The Cathedral of Saint Peter and Paul is probably the first thing you will notice upon your arrival to Brno. The city of Brno is full of beautiful churches, 45 to be precise, but the Basilica of St. Peter and Paul stands out from the rest and embodies one of the symbols of the town. If you’ve heard of Brno, chances are you’ve also heard of “Petrov”. This impressive monument was built on the Petrov hill from which it gets its nickname. No matter where you stand in Brno, the cathedral is looking down on you and has been doing so since the 11th and 12th centuries.
Since my arrival in Brno, I have been obsessed with this cathedral. As a French expat, I’m used to seeing buildings with similar gothic inspirations. In fact, many French architects, such as Matyas d’Arras, have worked on the construction of monuments in the Czech Republic since the Middle Ages, and vice versa. But beyond its architectural beauty, this church fascinates me by its timelessness. While the city continues to expand, the basilica still stands in the center as a symbol of the passage of time.
What used to be a small 12th-century church was quickly expanded into a Romanesque basilica in the 13th century. The remains of the cathedral were discovered in the late century during an archaeological study. The early Gothic interior was designed by the artist Moric Grimm in the 18th century. The “Kapistránka” pulpit on the left side of the hall is a remarkable piece of art. It is named after the Franciscan friar St. John of Capistrano, who preached in Brno in 1451.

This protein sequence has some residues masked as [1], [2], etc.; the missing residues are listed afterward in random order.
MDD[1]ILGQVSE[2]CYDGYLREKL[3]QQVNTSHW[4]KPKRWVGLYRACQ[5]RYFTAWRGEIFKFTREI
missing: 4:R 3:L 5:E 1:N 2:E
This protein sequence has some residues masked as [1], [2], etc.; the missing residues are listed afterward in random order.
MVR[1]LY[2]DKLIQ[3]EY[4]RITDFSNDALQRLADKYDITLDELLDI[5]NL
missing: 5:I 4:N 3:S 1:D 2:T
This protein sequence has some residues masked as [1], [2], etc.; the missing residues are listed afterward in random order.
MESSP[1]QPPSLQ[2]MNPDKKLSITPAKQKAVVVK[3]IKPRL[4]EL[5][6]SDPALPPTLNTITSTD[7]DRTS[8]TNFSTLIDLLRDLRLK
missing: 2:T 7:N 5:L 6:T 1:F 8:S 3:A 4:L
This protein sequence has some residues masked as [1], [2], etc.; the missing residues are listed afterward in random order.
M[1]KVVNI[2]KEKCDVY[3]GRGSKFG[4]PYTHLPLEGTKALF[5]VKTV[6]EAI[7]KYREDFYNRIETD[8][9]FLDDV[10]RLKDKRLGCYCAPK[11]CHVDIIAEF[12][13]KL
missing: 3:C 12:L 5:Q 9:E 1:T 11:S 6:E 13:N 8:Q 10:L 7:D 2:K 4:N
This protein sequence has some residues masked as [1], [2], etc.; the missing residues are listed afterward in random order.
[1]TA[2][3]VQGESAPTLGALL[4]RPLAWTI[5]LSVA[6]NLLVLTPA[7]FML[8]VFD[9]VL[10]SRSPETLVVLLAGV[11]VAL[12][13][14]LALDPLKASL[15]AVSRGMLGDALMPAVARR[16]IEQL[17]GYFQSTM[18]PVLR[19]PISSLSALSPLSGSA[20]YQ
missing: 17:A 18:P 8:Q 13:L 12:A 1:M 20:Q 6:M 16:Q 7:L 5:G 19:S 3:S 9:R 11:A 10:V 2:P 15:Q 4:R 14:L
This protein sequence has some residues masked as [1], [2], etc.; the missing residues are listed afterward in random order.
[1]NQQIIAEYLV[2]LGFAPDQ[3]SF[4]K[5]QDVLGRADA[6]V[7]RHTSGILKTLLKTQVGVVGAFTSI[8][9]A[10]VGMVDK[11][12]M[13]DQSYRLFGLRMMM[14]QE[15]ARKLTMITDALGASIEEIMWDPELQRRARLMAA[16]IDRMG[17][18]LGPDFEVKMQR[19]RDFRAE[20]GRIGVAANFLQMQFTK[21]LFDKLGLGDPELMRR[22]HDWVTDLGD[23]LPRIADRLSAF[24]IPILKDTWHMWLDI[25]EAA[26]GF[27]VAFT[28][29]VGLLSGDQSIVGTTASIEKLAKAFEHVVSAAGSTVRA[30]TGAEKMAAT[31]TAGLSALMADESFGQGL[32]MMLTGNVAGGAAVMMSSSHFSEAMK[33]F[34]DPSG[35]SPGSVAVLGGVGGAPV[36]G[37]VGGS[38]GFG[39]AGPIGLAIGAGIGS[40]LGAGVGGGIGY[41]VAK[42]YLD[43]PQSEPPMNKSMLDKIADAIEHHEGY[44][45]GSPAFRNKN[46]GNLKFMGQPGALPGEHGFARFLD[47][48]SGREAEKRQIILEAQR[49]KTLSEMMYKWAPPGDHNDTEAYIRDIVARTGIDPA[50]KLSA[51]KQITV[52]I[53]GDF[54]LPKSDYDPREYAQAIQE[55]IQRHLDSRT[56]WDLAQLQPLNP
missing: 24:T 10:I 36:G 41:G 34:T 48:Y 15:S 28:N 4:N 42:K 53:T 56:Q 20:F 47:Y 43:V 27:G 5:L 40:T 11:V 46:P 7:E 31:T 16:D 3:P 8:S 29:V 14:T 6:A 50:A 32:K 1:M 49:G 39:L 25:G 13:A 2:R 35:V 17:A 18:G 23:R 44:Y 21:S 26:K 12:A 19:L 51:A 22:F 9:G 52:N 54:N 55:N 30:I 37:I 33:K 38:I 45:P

The incredible story of Petrov
Have you noticed that the bells of the cathedral towers ring at 11 a.m. instead of at noon? This singular fact is a tribute to a legendary trick played by Jean-Louis Raduit de Souches on the Swedish army which was besieging Brno back in the 16th century.
As the story goes, the Swedes were occupying Brno and tried to attack and take over the Spilberk castle in the 15th and 16th centuries. But the Spilberk castle was defended by Jean-Louis Raduit. He had found out that the Swedes kept trying to take over the castle but couldn’t take it and that they decided to leave if they couldn’t conquer the city by 12 p.m. on the next day. So he sent a note to the cathedral and the cathedral rang 12 p.m. at 11 a.m. The Swedes left, thinking they didn’t make it on time. And since this day, the bells of the St. Peter and Paul Cathedral ring one hour earlier.
The Cathedral of St. Peter and Paul is part of the identity and landscape of the city. And there are so many other things to see! If you are looking for more information about the city of Brno, read our other articles: